The second of three art sculptures was recently installed at the west end of the Downtown Plaza in Pascagoula.
Named Hurri-Crane, it’s a bright yellow twisty metallic structure made from salvaged steel from Ingalls Shipyard. It references the swirling winds of a hurricane while echoing the spirals commonly found in Walter Anderson’s designs. Elements of it also pay tribute to the shipbuilding industry and the hands of the workers whose labor produced the metal’s shapes and patterns.
“By using Ingalls steel for this downtown sculpture, the work connects the industrial and maritime legacy of the city and region to the community development occurring in Pascagoula,” said Julian Rankin, Executive Director of the Walter Anderson Museum of Art (WAMA).
Keith Munn, Ingalls Shipbuilding Vice President of Business Management and CFO agrees.
“With an 84-year legacy between Ingalls Shipbuilding and the city of Pascagoula, the Hurri-Crane sculpture pays true homage to our long-standing partnership and we are honored to be involved in the re-beautification efforts taking place in Jackson County. Inspired by our largest crane at Ingalls, ‘Goliath’, the sculpture was made with sourced scrap metal from the shipyard and is the same color yellow as the crane.”
The Jackson County Chamber of Commerce served as the project initiator and coordinator while WAMA oversaw the project, which was part of the Pascagoula Public Art Enterprise (PPAE). PPAE is a collaboration among professional and student artists and Pascagoula-Gautier School District educators and College and Career Technical Institute (CCTI) with the help and guidance of Julian Rankin of WAMA.
For Hurri-Crane, design students from CCTI used feedback from local residents to determine what design would best reflect what Pascagoula means to its people, and worked with Oxford artist Earl Dismuke to develop and create this abstract piece of art that represents Pascagoula’s resilience after hurricanes and Ingalls Shipbuilding, the state’s largest employer.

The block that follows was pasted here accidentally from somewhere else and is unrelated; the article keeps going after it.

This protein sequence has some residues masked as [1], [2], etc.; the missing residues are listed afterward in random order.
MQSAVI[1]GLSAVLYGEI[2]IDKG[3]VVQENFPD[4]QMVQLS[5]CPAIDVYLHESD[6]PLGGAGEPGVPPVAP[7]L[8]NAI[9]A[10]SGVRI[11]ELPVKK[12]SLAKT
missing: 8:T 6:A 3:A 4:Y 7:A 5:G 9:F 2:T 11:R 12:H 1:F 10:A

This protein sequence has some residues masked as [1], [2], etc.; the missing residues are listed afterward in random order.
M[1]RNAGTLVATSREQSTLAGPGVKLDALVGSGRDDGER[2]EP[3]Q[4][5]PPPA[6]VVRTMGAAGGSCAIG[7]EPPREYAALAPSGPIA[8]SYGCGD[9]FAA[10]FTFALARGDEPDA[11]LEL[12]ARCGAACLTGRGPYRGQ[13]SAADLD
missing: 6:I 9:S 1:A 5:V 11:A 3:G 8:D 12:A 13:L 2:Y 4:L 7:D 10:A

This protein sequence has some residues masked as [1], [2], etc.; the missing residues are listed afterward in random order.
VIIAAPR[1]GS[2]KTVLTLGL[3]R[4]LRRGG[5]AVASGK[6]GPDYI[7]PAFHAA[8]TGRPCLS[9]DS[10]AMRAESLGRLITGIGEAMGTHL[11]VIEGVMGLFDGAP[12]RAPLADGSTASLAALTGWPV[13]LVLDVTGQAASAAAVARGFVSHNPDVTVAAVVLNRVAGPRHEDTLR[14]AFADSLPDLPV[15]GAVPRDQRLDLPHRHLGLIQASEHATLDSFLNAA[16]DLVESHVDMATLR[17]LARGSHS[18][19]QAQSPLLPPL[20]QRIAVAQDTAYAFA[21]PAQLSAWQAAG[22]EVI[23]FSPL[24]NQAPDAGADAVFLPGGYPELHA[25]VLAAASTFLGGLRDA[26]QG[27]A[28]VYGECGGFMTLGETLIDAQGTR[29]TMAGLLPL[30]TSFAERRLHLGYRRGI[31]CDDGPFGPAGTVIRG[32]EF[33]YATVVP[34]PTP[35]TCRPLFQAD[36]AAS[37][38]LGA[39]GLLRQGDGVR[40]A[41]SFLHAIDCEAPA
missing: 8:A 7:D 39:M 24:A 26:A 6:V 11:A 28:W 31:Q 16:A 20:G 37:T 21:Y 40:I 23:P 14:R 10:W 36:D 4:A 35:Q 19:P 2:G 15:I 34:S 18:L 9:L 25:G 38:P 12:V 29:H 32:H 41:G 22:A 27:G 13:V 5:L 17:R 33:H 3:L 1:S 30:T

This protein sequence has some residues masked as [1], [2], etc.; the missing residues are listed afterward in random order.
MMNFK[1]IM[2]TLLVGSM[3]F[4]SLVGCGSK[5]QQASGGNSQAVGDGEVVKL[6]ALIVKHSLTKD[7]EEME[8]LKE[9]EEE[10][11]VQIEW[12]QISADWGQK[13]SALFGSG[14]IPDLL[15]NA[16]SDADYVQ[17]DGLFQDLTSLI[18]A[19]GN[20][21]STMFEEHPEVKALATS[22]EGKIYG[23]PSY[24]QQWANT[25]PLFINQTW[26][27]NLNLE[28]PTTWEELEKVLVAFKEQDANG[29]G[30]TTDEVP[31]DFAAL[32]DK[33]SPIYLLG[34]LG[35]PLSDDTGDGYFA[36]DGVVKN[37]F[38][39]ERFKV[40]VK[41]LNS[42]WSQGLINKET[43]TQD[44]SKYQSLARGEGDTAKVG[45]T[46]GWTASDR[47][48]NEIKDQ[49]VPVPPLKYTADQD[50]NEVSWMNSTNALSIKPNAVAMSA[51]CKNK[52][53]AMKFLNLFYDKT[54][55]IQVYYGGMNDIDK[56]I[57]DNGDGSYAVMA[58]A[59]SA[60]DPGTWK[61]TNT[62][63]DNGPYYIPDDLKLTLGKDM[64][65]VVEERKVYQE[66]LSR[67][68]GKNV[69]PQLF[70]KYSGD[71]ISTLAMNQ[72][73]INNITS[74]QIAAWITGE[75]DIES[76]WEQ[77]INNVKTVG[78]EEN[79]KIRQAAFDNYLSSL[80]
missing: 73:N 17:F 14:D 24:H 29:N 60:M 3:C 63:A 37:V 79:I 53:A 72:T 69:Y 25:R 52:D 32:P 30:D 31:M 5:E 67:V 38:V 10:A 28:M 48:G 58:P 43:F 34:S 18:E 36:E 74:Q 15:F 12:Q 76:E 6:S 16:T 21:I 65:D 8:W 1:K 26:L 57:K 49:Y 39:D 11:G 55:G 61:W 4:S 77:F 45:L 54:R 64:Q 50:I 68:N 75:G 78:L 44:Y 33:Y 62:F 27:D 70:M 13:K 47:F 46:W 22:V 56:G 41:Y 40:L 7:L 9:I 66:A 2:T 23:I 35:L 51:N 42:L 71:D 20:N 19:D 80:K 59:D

Paige Roberts, Jackson County Chamber of Commerce President & CEO praises the efforts of all those responsible for the creation of the sculptures.
“I am so proud of this community partnership and the beautiful results. These pieces of artwork bring a real sense of pride in this city, as they help define what Pascagoula’s really about.”
Rebecca Davis, Director of Main Street Pascagoula, credits the talents of the students who helped design and create the sculpture.
“What I like most about it is that the students did it. They used their creative minds and came up with the idea for it, from start to finish.”
Davis feels that the students’ vision and their hard work will have a lasting impact on their futures and on the community.
“We want these students to come back to our community. This is something that they can show their children and say they had a part in it. And, hopefully, that will inspire the same creativity in their children. It’s not really about the artwork. It’s about instilling in the students that they are creative and important, and that they too have a voice in their community.”
The public can enjoy all three art pieces in downtown Pascagoula: Building Blocks is on the corner of Delmas Avenue and Pascagoula Street (at the entrance to the Downtown Plaza); Hurri-Crane is on the corner of Delmas Avenue and Magnolia Street (at the exit of the Downtown Plaza); and the third one, yet to be named and completed, will be a part of the City Center landscape along Magnolia Street.